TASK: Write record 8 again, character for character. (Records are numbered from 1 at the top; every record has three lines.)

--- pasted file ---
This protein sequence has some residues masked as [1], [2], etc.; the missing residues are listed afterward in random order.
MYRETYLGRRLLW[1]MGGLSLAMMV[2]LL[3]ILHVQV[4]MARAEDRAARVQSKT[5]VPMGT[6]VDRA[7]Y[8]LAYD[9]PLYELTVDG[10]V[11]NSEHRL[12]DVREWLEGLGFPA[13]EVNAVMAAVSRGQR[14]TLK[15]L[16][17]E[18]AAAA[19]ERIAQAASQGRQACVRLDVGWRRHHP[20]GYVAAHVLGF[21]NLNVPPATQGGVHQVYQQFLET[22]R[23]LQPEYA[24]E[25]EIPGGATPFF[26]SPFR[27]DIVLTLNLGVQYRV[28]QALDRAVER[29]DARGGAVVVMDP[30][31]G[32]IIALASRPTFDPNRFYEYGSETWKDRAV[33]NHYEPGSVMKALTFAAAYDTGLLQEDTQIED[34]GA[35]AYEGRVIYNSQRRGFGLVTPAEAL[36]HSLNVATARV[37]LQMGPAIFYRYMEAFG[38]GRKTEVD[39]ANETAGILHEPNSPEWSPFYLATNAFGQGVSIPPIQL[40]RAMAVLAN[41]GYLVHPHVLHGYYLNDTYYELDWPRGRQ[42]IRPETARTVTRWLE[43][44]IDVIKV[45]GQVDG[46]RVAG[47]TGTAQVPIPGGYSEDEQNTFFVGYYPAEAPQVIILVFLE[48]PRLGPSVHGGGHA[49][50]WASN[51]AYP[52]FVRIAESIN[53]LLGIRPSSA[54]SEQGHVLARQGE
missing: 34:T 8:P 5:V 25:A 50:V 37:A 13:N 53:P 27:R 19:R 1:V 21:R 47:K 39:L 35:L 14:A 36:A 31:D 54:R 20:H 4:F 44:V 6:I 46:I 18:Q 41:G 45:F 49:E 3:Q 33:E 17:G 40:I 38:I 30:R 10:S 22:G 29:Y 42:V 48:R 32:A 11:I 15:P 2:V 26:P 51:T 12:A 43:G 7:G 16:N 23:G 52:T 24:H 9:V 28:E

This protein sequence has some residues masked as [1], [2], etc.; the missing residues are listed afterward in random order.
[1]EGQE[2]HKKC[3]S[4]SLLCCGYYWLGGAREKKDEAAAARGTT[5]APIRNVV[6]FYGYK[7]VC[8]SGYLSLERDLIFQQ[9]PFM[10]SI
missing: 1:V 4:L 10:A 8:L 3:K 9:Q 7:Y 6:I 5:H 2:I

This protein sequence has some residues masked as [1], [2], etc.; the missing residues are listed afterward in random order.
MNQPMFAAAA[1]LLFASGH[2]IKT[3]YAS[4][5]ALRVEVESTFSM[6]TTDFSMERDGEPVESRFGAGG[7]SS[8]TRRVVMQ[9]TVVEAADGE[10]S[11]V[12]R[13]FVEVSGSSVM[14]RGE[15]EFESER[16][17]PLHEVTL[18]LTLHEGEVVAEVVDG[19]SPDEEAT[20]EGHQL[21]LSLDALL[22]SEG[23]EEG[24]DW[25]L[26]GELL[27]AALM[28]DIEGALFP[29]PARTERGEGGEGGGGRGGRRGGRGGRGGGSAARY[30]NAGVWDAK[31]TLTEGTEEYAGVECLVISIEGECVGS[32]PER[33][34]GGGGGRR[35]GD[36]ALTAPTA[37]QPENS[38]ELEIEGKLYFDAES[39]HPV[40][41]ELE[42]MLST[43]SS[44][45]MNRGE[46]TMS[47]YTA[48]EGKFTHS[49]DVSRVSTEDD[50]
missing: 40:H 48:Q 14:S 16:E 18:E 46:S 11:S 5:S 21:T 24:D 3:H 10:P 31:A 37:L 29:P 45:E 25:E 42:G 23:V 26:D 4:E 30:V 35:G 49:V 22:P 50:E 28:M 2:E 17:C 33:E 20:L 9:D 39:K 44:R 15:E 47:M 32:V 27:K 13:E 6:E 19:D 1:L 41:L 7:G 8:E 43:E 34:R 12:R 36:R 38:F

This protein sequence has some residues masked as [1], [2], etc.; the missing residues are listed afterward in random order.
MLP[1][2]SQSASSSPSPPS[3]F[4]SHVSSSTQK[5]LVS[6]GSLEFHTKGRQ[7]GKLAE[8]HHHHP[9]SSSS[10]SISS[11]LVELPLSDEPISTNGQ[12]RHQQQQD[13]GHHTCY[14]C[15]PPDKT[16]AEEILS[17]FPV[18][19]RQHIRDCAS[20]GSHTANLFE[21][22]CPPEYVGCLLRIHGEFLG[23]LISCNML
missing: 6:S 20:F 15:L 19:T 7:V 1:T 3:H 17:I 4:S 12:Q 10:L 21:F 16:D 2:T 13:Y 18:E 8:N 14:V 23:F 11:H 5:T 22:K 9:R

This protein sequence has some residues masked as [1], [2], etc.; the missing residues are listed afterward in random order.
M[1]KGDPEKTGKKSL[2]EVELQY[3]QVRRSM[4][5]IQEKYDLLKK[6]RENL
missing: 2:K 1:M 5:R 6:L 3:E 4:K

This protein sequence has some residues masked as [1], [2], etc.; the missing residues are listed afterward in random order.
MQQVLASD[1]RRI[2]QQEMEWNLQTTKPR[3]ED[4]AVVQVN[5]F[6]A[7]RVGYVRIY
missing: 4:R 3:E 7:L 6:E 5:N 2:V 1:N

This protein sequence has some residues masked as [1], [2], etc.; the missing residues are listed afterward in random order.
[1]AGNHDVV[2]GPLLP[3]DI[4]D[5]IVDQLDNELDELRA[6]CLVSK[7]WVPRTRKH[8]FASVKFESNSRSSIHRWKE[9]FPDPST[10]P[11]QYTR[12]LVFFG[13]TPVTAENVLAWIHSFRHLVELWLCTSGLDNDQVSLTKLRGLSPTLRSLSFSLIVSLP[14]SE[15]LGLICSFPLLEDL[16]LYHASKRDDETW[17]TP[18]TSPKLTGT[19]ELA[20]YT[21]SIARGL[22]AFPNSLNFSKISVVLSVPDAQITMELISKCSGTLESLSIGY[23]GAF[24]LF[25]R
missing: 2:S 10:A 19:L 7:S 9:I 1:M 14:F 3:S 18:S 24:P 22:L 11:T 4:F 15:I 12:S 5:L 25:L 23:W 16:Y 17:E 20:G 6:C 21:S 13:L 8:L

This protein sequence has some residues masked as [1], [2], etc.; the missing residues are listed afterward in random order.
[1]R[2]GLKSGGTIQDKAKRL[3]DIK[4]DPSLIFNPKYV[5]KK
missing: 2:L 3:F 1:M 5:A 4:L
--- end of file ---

This protein sequence has some residues masked as [1], [2], etc.; the missing residues are listed afterward in random order.
[1]R[2]GLKSGGTIQDKAKRL[3]DIK[4]DPSLIFNPKYV[5]KK
missing: 2:L 3:F 1:M 5:A 4:L